review

Review: Bloomsbury’s Guinea Pig Classics

6 August 2018

After the total and relentless emotional destruction that was reading Morris Gleitzman’s Water Wings in year five, I swore I would never again read a book featuring guinea pigs in a central role. It’s just too risky. They basically love to die.  I’ve owned upwards of 25 guinea pigs in my life, and I like to think I’ve seen just about all the ways a pig can go. Once we lost a perfectly healthy little guy to a panic attack induced by a low-flying bird. Yet even for an apprehensive reader like myself, Bloomsbury’s Guinea Pig Classics series seems like a pretty safe bet.

The premise is simple: abridged versions of classic texts set to photographs of guinea pigs playing the starring roles. A Guinea Pig Christmas Carol, to be released in Australia by Allen and Unwin this October, will be the latest in a series that includes A Guinea Pig Oliver Twist, A Guinea Pig Romeo and Juliet, A Guinea Pig Pride and Prejudice and A Guinea Pig Nativity. The series has enjoyed considerable success in the last year, gracing the Amazon bestseller chart and, according to Bloomsbury, frequently flying off the shelves at a higher rate than the classics they are based upon. The books have also received praise from critics and readers alike, with Booker prize-winning novelist Salman Rushdie describing A Guinea Pig Pride and Prejudice as “the definitive version of Pride and Prejudice” at only fifty pages. “If they could get War and Peace down to this length,” Rushdie suggests, “it would be a service to mankind”.

My personal favourite is A Guinea Pig Romeo and Juliet, starring the dashing Marlin as Romeo and pensive Bear as Juliet, which The Guardian has described as “an unexpected hit”. Not only do I think that the cast puts on an exceptional performance, but I feel that this text is an example of a highly successful “translation” or adaptation of a canonical text. It is a common assumption that children’s or abridged versions of a text exist as diluted, “dumbed down” versions of the original text which serve ideally to lead young readers to the original text, or at least provide them with a rudimentary understanding of its central narrative.  However, recent work being done on child-friendly adaptations has much more in common with contemporary theories of literary translation. One concept developed by Linda Hutcheon describes an adaptation as an extended intertextual engagement of a text, an interpretative act that is not only derivative but its own palimpsestic thing. This suggests a complex engagement between the original and adapted text in which both are enriched and transformed by the adaptation process. In this vein, Italo Calvino writes that classics “come to us bearing the aura of previous interpretations, and trailing behind them the traces they have left”. I know I will never be able to return to Romeo and Juliet without Bear, Merlin, Oscar, Mabel and Molly in tow, just as I drag along the first breathless viewing of Baz Lurmann’s Romeo + Juliet in a year nine English class, or falling asleep to Gnomeo and Juliet while babysitting in the lead up to my year twelve exams.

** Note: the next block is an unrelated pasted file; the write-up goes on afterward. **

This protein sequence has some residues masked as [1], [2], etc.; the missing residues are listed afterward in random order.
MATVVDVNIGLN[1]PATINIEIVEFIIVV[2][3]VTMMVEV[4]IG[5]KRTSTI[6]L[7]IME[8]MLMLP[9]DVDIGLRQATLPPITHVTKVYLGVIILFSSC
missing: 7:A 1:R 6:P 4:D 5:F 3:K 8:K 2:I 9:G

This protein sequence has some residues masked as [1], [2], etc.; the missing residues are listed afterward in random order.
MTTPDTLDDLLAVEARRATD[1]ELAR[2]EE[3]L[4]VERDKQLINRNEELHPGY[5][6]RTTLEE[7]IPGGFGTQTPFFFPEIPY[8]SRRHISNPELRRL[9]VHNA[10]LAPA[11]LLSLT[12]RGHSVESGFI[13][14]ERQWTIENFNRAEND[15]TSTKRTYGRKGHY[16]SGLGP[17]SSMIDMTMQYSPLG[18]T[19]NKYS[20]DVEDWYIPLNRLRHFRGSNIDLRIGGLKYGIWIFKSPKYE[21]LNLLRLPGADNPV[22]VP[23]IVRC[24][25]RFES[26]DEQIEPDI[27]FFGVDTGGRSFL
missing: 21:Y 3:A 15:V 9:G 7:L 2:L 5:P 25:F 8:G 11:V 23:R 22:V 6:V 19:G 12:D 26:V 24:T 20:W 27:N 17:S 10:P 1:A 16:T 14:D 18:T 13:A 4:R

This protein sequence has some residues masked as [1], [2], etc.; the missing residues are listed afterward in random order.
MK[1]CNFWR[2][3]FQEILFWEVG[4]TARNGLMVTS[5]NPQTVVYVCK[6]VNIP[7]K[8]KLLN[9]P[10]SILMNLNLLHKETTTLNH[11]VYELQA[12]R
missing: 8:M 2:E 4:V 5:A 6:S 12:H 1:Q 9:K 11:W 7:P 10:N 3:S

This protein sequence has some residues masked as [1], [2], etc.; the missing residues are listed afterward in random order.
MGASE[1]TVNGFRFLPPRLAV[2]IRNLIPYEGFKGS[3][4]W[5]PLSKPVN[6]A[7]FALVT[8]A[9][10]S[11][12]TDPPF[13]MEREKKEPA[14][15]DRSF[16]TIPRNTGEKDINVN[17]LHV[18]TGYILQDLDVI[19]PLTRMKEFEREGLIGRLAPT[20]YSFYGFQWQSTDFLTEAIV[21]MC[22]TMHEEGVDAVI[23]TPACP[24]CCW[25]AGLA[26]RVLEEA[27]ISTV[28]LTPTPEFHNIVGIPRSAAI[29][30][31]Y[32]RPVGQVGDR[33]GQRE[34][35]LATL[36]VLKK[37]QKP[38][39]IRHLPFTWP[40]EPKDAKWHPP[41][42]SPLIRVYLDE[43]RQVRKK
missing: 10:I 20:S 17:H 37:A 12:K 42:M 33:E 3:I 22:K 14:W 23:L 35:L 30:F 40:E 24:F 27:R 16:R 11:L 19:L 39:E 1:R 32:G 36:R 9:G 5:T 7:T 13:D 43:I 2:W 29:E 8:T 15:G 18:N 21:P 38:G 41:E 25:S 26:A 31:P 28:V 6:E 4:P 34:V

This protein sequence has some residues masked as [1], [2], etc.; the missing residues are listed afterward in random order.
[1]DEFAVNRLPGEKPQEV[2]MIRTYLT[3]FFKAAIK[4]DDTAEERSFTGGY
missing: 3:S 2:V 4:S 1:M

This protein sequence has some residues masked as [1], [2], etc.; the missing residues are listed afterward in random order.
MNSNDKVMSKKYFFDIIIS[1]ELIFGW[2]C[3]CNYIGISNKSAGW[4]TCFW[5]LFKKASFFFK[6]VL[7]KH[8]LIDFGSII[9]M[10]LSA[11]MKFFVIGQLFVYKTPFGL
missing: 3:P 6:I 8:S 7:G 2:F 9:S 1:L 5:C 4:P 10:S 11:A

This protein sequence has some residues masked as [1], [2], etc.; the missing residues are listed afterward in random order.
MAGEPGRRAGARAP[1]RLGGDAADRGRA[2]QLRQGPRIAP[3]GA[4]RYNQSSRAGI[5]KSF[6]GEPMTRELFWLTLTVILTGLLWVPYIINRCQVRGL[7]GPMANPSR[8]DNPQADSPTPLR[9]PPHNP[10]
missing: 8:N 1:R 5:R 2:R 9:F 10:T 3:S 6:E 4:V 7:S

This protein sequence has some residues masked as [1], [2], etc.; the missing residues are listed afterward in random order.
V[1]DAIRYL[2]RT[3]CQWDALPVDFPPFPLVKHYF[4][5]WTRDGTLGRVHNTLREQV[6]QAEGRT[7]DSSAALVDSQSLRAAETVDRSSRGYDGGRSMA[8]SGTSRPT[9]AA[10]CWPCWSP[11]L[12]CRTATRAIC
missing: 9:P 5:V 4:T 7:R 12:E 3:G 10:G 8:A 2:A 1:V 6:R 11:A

As of December 2017, A Guinea Pig Romeo & Juliet was selling better on Amazon than the original version. All theory aside, people love Guinea Pig Classics. Arguably the best way to figure out why is to directly consult the consumers themselves. As I am not due to interact with any actual children in the week leading up to submitting this review, I read A Guinea Pig Romeo and Juliet to my friend after a few pints.  “Omg little butt”, she says, and “soooooo worried, oh nooo”. I think she’s referring to the fact that all of the little guinea pig faces look generally really concerned and bug-eyed, which is objectively hilarious when they’re ALL WEARING HATS and framed with such captions as My only love sprung from my only hate! / Too early seen unknown, and known too late!  Bloomsbury’s editor Xa Shaw Stewart says that this is the key to the series’ success: “Guinea pigs are just so funny—they are so earnest and serious. They always look a tiny bit worried. When you set an incredible text against a really worried little face, something magical happens.”

 

To get your hands on some of the magic you can purchase A Guinea Pig Christmas Carol from Allen and Unwin this October. And if you too have finally worked through the trauma of Water Wings, check out this alphabetised list that I found documenting all the books that have been written featuring Guinea Pigs as main characters.


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